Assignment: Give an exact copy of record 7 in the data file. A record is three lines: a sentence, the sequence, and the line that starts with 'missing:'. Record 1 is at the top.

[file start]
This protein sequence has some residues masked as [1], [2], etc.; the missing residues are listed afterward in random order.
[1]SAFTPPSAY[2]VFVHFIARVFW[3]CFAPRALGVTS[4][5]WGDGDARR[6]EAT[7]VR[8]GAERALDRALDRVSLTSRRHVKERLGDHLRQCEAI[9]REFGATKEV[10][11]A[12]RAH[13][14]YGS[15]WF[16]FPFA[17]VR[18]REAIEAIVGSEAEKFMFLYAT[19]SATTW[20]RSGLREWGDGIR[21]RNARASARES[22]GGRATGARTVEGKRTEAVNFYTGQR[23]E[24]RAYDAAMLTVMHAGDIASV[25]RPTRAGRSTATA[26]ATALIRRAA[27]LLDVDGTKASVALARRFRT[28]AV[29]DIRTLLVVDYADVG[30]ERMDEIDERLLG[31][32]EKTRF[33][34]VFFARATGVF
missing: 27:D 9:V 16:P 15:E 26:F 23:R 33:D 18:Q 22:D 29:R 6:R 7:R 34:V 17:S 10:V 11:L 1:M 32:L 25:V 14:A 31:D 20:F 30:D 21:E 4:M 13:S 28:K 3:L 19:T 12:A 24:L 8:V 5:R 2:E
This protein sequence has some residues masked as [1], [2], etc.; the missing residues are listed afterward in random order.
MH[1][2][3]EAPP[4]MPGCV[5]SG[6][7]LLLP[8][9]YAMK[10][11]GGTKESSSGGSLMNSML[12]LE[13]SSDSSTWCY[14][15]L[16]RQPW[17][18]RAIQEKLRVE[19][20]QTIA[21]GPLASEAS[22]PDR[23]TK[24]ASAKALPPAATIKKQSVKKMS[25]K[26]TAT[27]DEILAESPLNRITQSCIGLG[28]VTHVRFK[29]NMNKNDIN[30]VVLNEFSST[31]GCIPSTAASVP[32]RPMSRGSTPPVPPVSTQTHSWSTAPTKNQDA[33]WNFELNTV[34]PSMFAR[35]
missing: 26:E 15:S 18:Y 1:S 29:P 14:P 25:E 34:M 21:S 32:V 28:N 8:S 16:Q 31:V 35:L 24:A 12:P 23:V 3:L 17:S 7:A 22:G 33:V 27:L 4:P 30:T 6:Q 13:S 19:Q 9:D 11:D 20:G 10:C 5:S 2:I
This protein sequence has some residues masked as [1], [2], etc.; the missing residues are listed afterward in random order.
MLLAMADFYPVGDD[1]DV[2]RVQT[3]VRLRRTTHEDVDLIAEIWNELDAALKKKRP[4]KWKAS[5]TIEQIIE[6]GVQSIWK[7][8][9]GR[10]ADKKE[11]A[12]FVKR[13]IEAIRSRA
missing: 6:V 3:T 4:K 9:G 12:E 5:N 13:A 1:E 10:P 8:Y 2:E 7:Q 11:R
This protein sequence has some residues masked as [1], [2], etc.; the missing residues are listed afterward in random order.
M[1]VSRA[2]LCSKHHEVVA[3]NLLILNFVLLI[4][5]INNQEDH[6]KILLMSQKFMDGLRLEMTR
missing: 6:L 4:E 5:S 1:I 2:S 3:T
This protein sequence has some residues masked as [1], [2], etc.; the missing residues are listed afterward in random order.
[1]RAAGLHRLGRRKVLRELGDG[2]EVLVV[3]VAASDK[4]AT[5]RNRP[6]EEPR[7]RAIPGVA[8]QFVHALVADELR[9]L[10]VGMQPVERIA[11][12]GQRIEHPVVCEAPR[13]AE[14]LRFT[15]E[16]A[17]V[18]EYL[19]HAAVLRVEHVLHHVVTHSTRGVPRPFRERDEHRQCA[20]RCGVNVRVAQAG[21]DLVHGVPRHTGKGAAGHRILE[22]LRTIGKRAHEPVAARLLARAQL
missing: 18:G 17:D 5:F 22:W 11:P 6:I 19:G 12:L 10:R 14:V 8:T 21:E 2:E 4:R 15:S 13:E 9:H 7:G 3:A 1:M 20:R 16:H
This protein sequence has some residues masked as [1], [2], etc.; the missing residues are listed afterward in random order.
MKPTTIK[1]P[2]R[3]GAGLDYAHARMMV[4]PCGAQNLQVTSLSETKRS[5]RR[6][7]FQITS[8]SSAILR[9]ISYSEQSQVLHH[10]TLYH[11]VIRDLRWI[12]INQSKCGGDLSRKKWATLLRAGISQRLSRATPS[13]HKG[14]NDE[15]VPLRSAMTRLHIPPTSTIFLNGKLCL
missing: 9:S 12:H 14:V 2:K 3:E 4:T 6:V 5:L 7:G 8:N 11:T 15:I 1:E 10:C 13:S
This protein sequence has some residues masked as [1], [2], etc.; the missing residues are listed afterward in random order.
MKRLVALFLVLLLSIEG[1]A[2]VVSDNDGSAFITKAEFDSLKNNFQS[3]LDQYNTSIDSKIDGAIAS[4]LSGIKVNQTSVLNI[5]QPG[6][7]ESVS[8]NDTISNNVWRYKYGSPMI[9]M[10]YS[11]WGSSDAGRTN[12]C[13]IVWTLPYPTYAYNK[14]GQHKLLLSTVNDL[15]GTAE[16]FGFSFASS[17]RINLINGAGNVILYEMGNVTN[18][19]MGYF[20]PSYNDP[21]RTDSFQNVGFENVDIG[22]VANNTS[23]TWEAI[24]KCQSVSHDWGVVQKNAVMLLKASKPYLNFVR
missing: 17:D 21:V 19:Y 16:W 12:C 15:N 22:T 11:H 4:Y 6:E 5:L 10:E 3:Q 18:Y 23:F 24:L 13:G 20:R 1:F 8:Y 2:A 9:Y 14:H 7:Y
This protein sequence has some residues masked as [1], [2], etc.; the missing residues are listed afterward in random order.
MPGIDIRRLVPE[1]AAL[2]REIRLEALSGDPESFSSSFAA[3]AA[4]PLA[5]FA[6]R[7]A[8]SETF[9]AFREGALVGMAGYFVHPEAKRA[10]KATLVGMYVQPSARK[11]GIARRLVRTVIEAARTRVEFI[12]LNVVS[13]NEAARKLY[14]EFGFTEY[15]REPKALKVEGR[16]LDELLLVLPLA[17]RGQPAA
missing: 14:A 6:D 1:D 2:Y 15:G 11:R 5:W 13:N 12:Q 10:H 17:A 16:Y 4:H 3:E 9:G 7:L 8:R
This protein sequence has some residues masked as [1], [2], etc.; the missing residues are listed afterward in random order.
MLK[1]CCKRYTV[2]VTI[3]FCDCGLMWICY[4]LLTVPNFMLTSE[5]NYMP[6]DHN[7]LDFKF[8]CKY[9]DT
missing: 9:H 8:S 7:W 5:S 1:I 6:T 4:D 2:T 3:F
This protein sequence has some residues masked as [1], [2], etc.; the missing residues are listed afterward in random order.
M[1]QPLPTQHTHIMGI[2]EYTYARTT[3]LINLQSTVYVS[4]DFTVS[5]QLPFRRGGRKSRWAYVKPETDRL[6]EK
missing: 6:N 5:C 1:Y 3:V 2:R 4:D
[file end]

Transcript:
This protein sequence has some residues masked as [1], [2], etc.; the missing residues are listed afterward in random order.
MKRLVALFLVLLLSIEG[1]A[2]VVSDNDGSAFITKAEFDSLKNNFQS[3]LDQYNTSIDSKIDGAIAS[4]LSGIKVNQTSVLNI[5]QPG[6][7]ESVS[8]NDTISNNVWRYKYGSPMI[9]M[10]YS[11]WGSSDAGRTN[12]C[13]IVWTLPYPTYAYNK[14]GQHKLLLSTVNDL[15]GTAE[16]FGFSFASS[17]RINLINGAGNVILYEMGNVTN[18][19]MGYF[20]PSYNDP[21]RTDSFQNVGFENVDIG[22]VANNTS[23]TWEAI[24]KCQSVSHDWGVVQKNAVMLLKASKPYLNFVR
missing: 17:D 21:V 19:Y 16:W 12:C 15:N 22:T 11:H 4:Y 6:E 5:L 10:E 3:Q 18:Y 23:F 24:L 13:G 20:R 1:F 8:Y 2:A 9:Y 14:H 7:Y